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I performed a standard Debian install using wheezy/testing netinst iso for amd64. After the install completed I booted into a live environment so that I could snapshot the root as a btrfs subvolume named 'root'. To do so I renamed the /root directory to /rootuser temporarily however I am not able to move /rootuser back to /root in the new subvolume. I've seen other posts where people rename and move around the /root directory without any appearent issue. Is this a bug with btrfs? Here are the steps to replicate:

Install Debian on btrfs (/dev/sda3, /dev/sda1=/boot (ext4), /dev/sda2=swap), reboot into live environment (Linux Mint Debian Ediiton 2012-04 in my case) then from a terminal:

$ sudo su - 
# btrfs filesystem label /dev/sda3 root
# mkdir /media/root
# mount /dev/sda3 /media/root
# cd /media/root
# mv /root /rootuser
# btrfs subvolume snapshot . root
# btrfs subvolume list . # get the subvolume id as $SUBVOLID
# btrfs subvolume set-default $SUBVOLID root
# rm -rf bin boot etc ... # everything except the root subvolume.
# mv root/rootuser root/root

The result is a 'not permitted' error.

# mkdir root/root

results ins an 'already exists' message.

I've also tried the equivelent from inside a chroot environment via:

# mount /dev/sda1 boot
# mount --rbind /dev dev
# mount --rbind /proc proc
# mount --rbind /sys sys
# chroot /media/root/root /bin/bash

but I got the same results.

Am I doing something wrong? Any pointers would be helpful. I know I shouldn't have messed with he /root folder in the first place, but it's too late now.

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migrated from serverfault.com Apr 18 '12 at 0:50

This question came from our site for professional system and network administrators.

    
Just moving /root does not cause any serious problems because it's just the root user's home directory. The root account will just loose things such as shell history and profile. An account without a home directory would still function. –  aseq Apr 17 '12 at 21:20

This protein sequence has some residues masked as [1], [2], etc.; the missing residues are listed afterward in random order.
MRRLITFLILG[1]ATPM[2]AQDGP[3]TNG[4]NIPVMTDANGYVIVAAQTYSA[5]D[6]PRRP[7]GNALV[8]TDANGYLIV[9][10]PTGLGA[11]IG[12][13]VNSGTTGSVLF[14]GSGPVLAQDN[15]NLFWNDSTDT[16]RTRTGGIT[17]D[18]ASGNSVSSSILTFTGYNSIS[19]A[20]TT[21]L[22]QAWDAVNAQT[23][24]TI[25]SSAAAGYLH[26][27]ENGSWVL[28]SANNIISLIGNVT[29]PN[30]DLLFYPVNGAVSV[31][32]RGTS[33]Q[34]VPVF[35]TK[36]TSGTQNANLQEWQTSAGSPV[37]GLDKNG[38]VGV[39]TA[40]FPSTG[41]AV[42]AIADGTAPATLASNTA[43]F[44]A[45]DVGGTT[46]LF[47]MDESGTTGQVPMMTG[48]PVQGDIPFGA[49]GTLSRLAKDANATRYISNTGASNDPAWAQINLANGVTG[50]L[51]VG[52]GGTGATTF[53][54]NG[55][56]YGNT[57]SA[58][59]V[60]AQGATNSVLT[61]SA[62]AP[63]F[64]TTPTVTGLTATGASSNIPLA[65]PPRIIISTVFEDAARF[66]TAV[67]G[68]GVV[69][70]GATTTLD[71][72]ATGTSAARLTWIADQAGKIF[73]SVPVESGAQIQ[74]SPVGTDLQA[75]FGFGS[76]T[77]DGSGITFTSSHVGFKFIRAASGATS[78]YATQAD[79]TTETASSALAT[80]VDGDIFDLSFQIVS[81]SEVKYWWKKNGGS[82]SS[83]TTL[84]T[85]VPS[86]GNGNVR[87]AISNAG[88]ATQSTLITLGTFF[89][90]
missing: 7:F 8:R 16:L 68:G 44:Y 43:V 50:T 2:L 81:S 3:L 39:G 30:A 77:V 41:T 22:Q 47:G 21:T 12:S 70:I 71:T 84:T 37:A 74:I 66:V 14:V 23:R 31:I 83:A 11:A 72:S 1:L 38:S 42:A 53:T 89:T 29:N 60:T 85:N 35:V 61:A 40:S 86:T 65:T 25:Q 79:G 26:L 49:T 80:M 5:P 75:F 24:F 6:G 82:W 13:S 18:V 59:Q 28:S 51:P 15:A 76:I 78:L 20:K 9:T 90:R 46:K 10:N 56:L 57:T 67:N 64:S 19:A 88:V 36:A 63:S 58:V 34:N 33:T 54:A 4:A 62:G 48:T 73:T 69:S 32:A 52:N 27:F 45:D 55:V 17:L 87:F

I see you havent had much success with this here, so I'm going to move it to our specialist Unix/Linux site; they can probably help with this as well. –  Mark Henderson Apr 18 '12 at 0:50
    
@aseq: I'm aware that the root account still functions fine, I'm just trying to determine why it won't let me create the /root folder. Thanks for your time and input though. –  Beau Apr 18 '12 at 1:24
    
Yes I understand. I was just trying to re-assure you that just moving /root is not the cause of your problem (considering your last sentence). –  aseq Apr 18 '12 at 1:30

1 Answer 1

...
# cd /media/root
# mv /root /rootuser

Whoops?! Perhaps you meant to do this, instead:

# mv root rootuser

Assuming no typo in your question, that's probably the reason why you later find /media/root/root already exists. You never moved it out of the way!

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No, no typo is involved, it is the root user's home directory /root, and no I verified that it had moved, verification is automatic in the fact that the command 'btrfs subvolume snapshot . root' worked and created a snapshot of the unnamed (subvolid=0) btrfs volume. As a proof I did the following on my laptop which is also on btrfs: # cd / # mkdir blah # btrfs subvolume snapshot / blah ERROR: incorrect snapshot name ('/') # btrfs subvolume snapshot / blah2 Create a snapshot of '/' in './blah2' –  Beau Apr 18 '12 at 4:34

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